Practical Info

Travel Tip


 Tulips, windmills and wooden shoes have made Holland world famous. The Dutch are also known for success in commerce, warm hospitality and impressive artistic and cultural achievements.

Points of Interest

Area: 14,103 square miles (the size of Massachusetts, Connecticut and Rhode Island combined). Population: 16,653,000 (Amsterdam, 722,000; Rotterdam, 599,000). Language: Dutch.

Amsterdam, the compact capital, became a great city in the 17th century. The Dam is the principal square. A canal tour is the best way to appreciate the elegant facades of the old merchant townhouses. The city's artistic wealth-42 museums, 141 art galleries, 65 concert halls and theaters-is well known. Annual events include the Amsterdam Arts Adventure (summer and winter), the Uitmarkt (opening the cultural season, Aug. 30ŠSept. 1) and the Holland Festival (June).

The Hague is the seat of government and home of the International Court of Justice. Queen Beatrix receives heads of state in the Noordeinde Palace. Other regal sites include Huis ten Bosch Palace and Lange Voorhout Palace.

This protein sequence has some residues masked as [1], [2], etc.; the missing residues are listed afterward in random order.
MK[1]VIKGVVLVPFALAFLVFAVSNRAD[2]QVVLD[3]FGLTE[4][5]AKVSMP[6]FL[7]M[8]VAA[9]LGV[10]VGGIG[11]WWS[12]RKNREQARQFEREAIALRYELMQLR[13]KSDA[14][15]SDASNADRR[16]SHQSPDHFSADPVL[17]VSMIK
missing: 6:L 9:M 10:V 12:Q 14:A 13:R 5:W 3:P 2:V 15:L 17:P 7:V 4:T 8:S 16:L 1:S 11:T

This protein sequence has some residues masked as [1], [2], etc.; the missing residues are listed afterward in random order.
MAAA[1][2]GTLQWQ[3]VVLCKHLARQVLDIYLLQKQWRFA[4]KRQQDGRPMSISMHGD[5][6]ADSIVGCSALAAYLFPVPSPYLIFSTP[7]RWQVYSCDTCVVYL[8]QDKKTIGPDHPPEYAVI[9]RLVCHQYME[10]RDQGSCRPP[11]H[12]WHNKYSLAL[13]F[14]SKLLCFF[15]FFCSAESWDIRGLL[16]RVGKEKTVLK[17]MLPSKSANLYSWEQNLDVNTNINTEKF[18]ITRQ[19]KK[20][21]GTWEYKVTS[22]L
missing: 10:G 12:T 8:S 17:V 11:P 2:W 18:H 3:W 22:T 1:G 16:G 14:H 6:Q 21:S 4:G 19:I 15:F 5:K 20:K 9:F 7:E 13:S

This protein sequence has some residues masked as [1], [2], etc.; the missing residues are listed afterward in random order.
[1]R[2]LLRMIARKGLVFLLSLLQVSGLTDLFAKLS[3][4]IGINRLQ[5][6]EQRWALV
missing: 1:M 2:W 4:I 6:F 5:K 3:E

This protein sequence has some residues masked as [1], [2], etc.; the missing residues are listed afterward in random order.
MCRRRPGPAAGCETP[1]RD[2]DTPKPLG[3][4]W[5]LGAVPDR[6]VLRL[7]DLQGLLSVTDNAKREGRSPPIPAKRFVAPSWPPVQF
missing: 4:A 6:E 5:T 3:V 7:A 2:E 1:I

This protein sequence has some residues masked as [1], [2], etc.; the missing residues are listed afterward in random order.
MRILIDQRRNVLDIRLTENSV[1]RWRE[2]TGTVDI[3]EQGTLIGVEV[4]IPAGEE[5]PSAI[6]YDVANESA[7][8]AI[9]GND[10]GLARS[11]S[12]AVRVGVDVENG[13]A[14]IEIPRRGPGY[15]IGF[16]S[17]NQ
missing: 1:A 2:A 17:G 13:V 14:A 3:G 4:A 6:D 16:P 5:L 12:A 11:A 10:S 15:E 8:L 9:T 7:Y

Maastricht was founded by the Romans in 50 B.C. Since 1991, when European Union leaders met here, it has been linked to the cause of unification. The city draws visitors for its cozy cafes and convivial Burgundian atmosphere.

Rotterdam is the world's busiest port. Tour the sprawling waterfront by boat and get a bird's-eye view from the revolving top of the Euromast.

Haarlem, long an art center, is known for its town hall and the Gothic Grote Kerk.

Utrecht is famous for its canals below street level, which provide access to cellars of canalside houses, many of which are restaurants and boutiques today. Stop at the Dutch Railway and the Musical Clock and Street Organ museums.

Delft is home of the famous blue-and-white earthenware.

Leiden is the birthplace of many painters, most notably Rembrandt. The oldest university in Holland is here.